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AbstractWe study the problem of optimizing the performance of a system shared by selfish, noncooperative users. We consider the concrete setting of scheduling jobs on a set of shared machines with loaddependent latency functions specifying the length of time necessary to complete a job; we measure system performance by the total latency of the system. Assigning jobs according to the selfish interests of individual users (who wish to minimize only the latency that their own jobs experience) typically results in suboptimal system performance. However, in many systems of this type there is a mixture of "selfishly controlled " and "centrally controlled " jobs; as the assignment of centrally controlled jobs will influence the subsequent actions by selfish users, we aspire to contain the degradation in system performance due to selfish behavior by scheduling the centrally controlled jobs in the best possible way. We formulate this goal as an optimization problem via Stackelberg games, games in which one player acts a leader (here, the centralized authority interested in optimizing system performance) and the rest as followers (the selfish users). The problem is then to compute a strategy for the leader (a Stackelberg strategy) that induces the followers to react in a way that (at least approximately) minimizes the total latency in the system. In this paper, we prove that it is NPhard to compute the optimal Stackelberg strategy and present simple strategies with provable performance guarantees. More precisely, we give a simple algorithm that computes a strategy inducing a job assignment with total latency no more than a constant times that of the optimal assignment of all of the jobs; in the absence of centrally controlled jobs and a Stackelberg strategy, no result of this type is possible. We also prove stronger performance guarantees in the special case where every machine latency function is linear in the machine load.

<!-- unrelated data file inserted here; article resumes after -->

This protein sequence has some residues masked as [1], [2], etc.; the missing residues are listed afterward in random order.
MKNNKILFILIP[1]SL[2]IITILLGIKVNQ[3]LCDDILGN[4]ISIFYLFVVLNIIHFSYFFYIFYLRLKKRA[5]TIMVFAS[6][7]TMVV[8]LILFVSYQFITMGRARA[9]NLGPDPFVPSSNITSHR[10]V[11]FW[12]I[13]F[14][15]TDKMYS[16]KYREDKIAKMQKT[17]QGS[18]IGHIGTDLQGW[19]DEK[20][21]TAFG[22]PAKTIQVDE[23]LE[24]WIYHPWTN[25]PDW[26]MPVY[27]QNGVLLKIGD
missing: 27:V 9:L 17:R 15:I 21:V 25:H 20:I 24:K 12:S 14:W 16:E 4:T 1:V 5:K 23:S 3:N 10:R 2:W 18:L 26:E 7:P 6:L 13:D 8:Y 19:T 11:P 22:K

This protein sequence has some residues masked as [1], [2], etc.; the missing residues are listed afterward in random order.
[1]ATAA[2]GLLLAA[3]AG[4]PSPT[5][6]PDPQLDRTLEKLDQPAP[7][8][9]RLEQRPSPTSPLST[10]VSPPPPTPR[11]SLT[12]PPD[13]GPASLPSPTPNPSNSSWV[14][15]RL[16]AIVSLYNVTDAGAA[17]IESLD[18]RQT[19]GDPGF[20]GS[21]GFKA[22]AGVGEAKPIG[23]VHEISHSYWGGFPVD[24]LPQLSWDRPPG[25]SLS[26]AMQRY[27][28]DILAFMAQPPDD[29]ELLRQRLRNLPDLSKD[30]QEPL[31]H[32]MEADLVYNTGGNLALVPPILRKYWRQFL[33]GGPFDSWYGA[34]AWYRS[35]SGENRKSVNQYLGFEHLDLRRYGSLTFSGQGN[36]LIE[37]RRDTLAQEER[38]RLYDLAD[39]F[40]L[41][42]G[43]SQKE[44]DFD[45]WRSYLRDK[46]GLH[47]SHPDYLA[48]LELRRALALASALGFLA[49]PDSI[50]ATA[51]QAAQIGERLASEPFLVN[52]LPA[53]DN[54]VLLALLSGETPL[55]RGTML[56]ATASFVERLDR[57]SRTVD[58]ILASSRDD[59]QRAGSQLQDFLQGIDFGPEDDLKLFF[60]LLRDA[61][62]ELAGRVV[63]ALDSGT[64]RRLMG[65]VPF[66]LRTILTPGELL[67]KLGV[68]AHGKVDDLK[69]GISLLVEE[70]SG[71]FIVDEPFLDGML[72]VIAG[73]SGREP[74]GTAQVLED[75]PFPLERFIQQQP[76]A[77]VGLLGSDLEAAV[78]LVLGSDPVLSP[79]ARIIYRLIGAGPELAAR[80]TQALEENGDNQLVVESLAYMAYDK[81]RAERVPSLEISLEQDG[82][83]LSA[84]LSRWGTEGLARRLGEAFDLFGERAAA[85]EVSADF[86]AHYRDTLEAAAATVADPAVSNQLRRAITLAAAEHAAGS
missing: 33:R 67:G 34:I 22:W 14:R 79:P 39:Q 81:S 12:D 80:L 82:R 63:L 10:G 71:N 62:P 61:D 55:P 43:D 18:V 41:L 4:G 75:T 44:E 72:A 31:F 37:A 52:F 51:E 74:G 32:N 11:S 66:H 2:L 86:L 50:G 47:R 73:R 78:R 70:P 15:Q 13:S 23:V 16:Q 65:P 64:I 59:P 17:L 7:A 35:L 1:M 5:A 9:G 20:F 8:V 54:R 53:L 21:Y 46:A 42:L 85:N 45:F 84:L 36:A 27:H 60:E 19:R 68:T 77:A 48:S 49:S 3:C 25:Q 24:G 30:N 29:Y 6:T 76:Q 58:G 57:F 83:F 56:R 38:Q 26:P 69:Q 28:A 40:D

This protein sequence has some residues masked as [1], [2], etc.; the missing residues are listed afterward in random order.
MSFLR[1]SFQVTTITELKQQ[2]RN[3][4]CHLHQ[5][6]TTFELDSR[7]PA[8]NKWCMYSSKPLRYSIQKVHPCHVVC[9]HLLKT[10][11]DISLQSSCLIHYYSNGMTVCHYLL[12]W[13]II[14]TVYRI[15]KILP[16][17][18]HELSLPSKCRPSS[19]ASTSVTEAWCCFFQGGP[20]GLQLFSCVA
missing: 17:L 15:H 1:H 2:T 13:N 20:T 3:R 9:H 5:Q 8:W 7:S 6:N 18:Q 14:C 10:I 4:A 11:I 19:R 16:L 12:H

Programming telecommunication networks
 IEEE Network
, 1997
"... The recent move towards market deregulation and open competition has sparked a wave of serious introspection in the telecommunications service industry. Telecom providers and operators are now required to open up their primary revenue channels to competing industries. In this paper, we examine the s ..."
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Cited by 81 (4 self)
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The recent move towards market deregulation and open competition has sparked a wave of serious introspection in the telecommunications service industry. Telecom providers and operators are now required to open up their primary revenue channels to competing industries. In this paper, we examine the service structure of two major global communication networks  the Telephone Network and the Internet and explore their weaknesses and strengths. Building upon the experience we gained during the development of the initial xbind prototypes, we discuss the realization of an open programable networking environment based on a new service architecture for advanced telecommunication services. Our approach to the problem stems from two angles  one conceptual, the other implementational. In the first, we attempt to develop a service model that is open and reflects the economic market structure of the future telecommunications service industry. We believe that investigating such a model will help cl...
Capacity Allocation under Noncooperative Routing
, 1997
"... The capacity allocation problem in a network that is to be shared by noncooperative users is considered. Each user decides independently upon its routing strategy, so as to optimize its individual performance objective. The operating points of the network are the Nash equilibria of the underlying ro ..."
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Cited by 67 (13 self)
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The capacity allocation problem in a network that is to be shared by noncooperative users is considered. Each user decides independently upon its routing strategy, so as to optimize its individual performance objective. The operating points of the network are the Nash equilibria of the underlying routing game. The network designer aims to allocate link capacities, so that the resulting Nash equilibria are efficient, according to some systemwide performance criterion. In general, the solution of such design problems is complex and at times counterintuitive, since adding link capacity might lead to degradation of user performance. For systems of parallel links, we show that such paradoxes do not occur and that the capacity allocation problem has a simple and intuitive optimal solution, that coincides with the solution in the singleuser case.
RevenueMaximizing Pricing and Capacity Expansion in a ManyUsers Regime
, 2002